COMMENTARY : 'Falling Down' Trips Over Its Own Hate : Movies: The film isn't some all-purpose cry of disgust. It's the howl of a scared, white, urban middle-class man.

TIMES STAFF WRITER

Targeting bad guys in the movies can be a tricky business. Problemsset in once you get past cannibal shrinks and Freddy Krueger and homicidal movie executives. In a film industry where fomenting hate can be big business, the question of just who is safe to target is no idle issue.

"Falling Down" is a real rabble-rouser with an entire home-shopping network of hates, but it gets audiences high by keeping things ghastly giddy in the "I'm as mad as hell, and I'm not going to take this anymore" mode.

The filmmakers work in their worst-possible-case stereotypes and then make us side with the guy taking pot shots. That's how the movie gets us to hate "politically sensitive" targets with impunity.

The scowling, buzz-cut targeter, played by Michael Douglas, is generally identified as D-FENS because that's what it says on the personalized license plate of the car he abandons at the start of the movie on a choked freeway in the downtown L.A. district.

An aerospace worker who was fired from his job a month before, he just wants to get across town to Venice to see his child on her birthday. But things keep getting in the way. At every one of his Stations of the Cross (pun intended), we're served up a fresh new outrage.

Heading the hit list are surly Korean merchants; Latino gangbangers; lying, cheating, homeless beggars; do-nothing construction workers. In case those targets seem too reactionary, we're offered as decoys neo-Nazi survivalists, country-club snobs and filthy rich doctors.

In a more ecumenical vein, we're given a back list of people who won't serve you breakfast at a fast-food joint during lunch hour, and guys who harass you to get off the pay phone. We're given traffic jams, smog, graffiti. There's a red-hot button for everyone to push.

Or almost everyone. For you only have to imagine what this movie might have been like if the lead had been played by, say, an enraged Asian, or a Latino, to recognize how rigged it really is. "Falling Down" isn't some all-purpose cry of disgust. It's the howl of a scared, white, urban middle-class man.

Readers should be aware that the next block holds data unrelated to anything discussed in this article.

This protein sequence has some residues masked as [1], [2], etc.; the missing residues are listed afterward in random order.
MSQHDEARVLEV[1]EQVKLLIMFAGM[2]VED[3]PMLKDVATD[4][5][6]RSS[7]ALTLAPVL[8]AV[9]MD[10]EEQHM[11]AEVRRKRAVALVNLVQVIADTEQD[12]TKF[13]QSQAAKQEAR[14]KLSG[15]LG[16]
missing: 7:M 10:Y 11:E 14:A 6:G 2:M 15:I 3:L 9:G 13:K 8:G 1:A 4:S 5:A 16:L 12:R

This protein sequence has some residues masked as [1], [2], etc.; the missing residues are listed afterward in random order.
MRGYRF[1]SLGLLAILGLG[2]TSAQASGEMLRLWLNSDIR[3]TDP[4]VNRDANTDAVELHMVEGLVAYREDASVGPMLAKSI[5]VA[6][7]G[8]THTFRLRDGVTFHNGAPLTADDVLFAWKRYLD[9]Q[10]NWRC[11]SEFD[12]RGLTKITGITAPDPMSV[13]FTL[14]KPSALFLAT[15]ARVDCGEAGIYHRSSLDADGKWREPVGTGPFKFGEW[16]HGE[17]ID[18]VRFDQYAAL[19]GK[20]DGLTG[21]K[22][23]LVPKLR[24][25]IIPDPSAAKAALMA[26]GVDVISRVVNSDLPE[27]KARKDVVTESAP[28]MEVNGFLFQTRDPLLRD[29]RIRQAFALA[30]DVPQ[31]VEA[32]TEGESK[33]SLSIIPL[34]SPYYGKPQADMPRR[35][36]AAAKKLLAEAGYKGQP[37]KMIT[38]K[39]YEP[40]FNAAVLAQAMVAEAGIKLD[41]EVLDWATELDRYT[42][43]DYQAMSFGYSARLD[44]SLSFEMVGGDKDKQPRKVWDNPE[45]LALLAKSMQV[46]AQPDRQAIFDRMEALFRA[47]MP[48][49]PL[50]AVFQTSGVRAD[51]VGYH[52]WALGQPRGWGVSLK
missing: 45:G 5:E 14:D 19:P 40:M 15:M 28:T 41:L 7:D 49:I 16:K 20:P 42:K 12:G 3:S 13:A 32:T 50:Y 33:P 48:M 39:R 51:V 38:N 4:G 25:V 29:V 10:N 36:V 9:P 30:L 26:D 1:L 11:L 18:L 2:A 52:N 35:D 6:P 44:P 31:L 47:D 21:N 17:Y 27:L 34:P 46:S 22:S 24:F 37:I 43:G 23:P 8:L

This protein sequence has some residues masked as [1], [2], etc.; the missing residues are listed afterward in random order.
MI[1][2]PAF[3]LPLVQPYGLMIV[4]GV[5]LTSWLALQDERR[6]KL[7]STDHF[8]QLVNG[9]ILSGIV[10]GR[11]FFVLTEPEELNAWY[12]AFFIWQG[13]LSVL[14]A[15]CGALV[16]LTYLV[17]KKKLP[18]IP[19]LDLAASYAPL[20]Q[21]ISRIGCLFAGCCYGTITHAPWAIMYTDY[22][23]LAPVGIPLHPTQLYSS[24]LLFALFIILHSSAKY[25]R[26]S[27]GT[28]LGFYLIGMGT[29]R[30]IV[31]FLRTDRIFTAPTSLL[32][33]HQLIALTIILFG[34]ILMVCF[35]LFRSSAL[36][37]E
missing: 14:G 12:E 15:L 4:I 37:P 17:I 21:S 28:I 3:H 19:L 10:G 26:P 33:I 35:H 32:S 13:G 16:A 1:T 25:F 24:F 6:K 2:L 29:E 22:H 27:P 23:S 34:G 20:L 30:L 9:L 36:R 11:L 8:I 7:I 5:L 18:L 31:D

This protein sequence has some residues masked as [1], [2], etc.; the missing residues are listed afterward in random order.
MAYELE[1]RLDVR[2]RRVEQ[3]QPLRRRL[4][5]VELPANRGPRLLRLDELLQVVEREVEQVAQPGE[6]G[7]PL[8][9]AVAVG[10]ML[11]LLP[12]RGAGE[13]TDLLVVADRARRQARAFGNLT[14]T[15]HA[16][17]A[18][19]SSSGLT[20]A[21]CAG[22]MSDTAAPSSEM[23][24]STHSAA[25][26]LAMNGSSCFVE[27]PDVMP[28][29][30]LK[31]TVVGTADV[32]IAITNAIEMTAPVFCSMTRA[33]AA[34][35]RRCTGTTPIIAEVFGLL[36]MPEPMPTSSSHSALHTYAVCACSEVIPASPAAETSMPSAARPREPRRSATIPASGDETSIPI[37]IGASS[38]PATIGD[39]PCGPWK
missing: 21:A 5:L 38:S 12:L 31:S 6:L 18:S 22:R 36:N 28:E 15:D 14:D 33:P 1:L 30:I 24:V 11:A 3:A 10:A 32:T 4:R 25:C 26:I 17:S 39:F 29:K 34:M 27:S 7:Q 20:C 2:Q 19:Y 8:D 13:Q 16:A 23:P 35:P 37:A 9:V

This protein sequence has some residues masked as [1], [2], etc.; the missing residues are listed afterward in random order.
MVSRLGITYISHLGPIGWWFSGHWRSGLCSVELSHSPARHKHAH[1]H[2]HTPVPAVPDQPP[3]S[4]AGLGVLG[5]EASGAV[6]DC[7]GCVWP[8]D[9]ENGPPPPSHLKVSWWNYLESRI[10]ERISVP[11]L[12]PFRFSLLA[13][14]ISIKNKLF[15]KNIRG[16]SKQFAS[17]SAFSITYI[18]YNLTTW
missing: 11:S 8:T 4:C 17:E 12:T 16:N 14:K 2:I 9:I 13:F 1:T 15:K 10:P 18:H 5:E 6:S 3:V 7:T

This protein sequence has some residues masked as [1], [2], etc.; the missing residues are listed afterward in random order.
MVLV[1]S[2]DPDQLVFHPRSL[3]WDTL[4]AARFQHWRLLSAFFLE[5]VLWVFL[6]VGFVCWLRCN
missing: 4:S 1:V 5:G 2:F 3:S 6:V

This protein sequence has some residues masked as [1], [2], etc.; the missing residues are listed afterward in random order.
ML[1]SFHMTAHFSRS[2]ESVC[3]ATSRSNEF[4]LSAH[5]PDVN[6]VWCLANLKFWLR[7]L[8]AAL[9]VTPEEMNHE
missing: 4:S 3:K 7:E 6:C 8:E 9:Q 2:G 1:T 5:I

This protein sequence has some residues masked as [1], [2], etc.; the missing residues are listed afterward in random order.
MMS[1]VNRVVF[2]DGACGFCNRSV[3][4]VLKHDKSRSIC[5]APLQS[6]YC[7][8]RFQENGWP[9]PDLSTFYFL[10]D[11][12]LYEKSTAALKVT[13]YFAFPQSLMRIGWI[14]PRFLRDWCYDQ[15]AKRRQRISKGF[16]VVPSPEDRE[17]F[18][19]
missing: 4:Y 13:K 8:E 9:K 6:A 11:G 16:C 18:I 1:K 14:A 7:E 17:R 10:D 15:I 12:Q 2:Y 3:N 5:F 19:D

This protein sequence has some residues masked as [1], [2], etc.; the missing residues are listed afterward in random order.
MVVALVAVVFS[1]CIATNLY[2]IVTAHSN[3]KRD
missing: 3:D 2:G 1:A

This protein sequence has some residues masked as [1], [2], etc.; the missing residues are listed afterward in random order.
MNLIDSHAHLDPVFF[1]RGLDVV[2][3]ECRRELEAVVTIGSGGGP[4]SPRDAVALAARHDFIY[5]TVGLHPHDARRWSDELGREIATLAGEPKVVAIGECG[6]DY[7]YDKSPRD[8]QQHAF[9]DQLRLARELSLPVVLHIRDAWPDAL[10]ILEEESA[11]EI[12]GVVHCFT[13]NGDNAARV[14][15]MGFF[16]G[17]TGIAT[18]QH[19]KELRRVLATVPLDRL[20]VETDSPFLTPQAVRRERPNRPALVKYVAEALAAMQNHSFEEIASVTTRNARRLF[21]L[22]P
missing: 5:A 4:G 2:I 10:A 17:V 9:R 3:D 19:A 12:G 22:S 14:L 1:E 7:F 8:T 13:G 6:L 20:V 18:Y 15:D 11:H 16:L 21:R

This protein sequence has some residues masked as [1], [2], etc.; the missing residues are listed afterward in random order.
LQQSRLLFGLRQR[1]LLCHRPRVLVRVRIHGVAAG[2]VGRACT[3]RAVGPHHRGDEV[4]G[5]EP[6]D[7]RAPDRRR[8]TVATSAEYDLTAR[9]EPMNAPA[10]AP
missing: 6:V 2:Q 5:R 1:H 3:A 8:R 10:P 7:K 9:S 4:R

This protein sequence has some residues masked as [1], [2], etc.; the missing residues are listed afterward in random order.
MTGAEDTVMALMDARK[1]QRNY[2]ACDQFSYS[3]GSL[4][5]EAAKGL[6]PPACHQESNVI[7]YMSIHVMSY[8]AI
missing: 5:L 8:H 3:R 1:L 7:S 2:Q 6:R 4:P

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What's obnoxious about the movie is that, even though it sustains a tone of apocalyptic tomfoolery, it plumps for D-FENS' prejudices. (That tomfoolery is a decoy too; it helps soften us for the punch.) D-FENS may be a nut, the film is saying, but he's a necessary nut--"our" nut. He's a guerrilla in the political correctness wars; his scorched-earth trek across Los Angeles obeys no proprieties.

Movies like "Falling Down" don't get made unless the movie company--in this case, Warner Bros.--thinks these targets can be hit without penalty. The studio line is that this is a movie that is meant to make us aware of hate, but the whoops that the film carefully engineers from the audience at each kill and kapowie tell a different story.

The film's sheer overload of targets is in marked contrast to what we've been used to in movies for the past decade or so. Before then, in the period, for example, that stretched from roughly the late 1960s to the mid-'70s , you could expect to see movies where hippies, Vietnam vets, black drug dealers, white drug dealers, bleeding-heart liberals, cops and the press were all regularly whacked.

Some of those films tried to explore what was churning us up, while some merely exploited our feelings of helplessness. But at least the bugaboos were out in the open.

Contrast this with the weak-tea movie scene of the past decade. The convergence of Reagan-Bush era feel-goodism and bottom-line don't-rock-the-boat studio management resulted in a generation of non-controversial films that never seemed to explicitly address our prejudices. What we got instead was subtext and symbolism, like the way the city, in movies like "Batman," was made to stand in for all that was rotting and malevolent in society. Race issues had to wait for a new generation of black filmmakers working mostly outside the industry.

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"Falling Down" is a last-minute whammy from the Reagan-Bush era that finally makes explicit the social divisiveness that was implicit in so many of the films from that period. And it's a return to some of the worst prejudice-baiting impulses of the '70s films, with none of their redeeming virtues: It's a smorgasbord "Death Wish."